Warhol nuts, Art lovers and tech history geeks may be interested in this film that takes us back to the early dawn of computer graphics programs.
From The Computer History Museum
"Less than a year later, Commodore launched the Amiga 1000 personal computer. The launch was held in the Vivian Beaumont Theater, a part of New York’s Lincoln Center. It attracted not only the typical technology crowd, but also those interested in music, film, and art. The Amiga 1000 was being positioned as a ‘multi-media’ computer, usable in many fields of creative endeavor. Apple’s Macintosh had launched a year earlier and was already starting to gain a following among the arts and design communities. Launching a computer at a major cultural venue was still somewhat new, but the scope of the introduction was on-par with the Macintosh introduction the previous year. One of the highlights of the event was the creation of a piece of art live, on stage.
Andy Warhol was the creator.
The subject of his work? Debbie Harry, best known for her work as the lead singer in the seminal New Wave band Blondie.
The creation began with Warhol capturing an image of Harry and then manipulating it, using ProPaint, a paint system that was still in the early stages of testing. A photograph of Harry was digitized and Warhol manipulated the colors of the image using ProPaint. The resulting image was quite similar to the silk-screened images Warhol created of stars such as Monroe, Elvis, and Liza Minelli during his heyday."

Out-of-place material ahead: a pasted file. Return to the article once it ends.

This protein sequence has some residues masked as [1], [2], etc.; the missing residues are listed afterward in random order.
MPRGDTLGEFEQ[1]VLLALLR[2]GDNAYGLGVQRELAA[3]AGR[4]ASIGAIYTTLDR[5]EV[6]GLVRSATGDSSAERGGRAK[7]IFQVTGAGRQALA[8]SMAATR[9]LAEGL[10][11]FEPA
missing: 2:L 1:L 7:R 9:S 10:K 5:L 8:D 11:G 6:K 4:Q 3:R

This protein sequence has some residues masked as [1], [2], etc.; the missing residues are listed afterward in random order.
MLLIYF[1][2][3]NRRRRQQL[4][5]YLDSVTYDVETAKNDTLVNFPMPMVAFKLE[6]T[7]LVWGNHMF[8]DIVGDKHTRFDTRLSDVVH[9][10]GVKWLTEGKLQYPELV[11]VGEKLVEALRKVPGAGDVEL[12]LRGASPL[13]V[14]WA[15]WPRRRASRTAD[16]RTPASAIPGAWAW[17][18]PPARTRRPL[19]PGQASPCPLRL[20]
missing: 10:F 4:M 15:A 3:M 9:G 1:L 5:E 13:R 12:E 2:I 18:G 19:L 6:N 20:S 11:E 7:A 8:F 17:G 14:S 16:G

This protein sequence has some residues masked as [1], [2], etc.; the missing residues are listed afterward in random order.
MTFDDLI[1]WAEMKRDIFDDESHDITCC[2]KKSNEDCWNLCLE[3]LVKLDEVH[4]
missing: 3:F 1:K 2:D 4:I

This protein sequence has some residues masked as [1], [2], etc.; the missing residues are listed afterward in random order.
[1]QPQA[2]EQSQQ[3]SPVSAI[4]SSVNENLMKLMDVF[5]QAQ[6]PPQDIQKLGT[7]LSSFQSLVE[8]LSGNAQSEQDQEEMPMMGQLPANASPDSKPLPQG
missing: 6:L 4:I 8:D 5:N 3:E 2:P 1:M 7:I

As you might guess, CMU students helped recover the images.
From CMU's Studio For Creative Inquiry
"The team’s efforts are documented in the Hillman Photography Initiative’s new short film, “Trapped: Andy Warhol’s Amiga Experiments.” Trapped will premiere at 7 p.m., Saturday, May 10, at Carnegie Library Lecture Hall in Pittsburgh. The screening will be followed by a conversation with some of the team’s key players, including artists Arcangel and Levin; Michael Dille, who just completed his Ph.D. in robotics at CMU, and Keith A. Bare of the CMU Computer Club; and outside guest Jon Ippolito, a professor of digital media curation at the University of Maine. The Trappeddocumentary will be available online at http://nowseethis.org on May 12."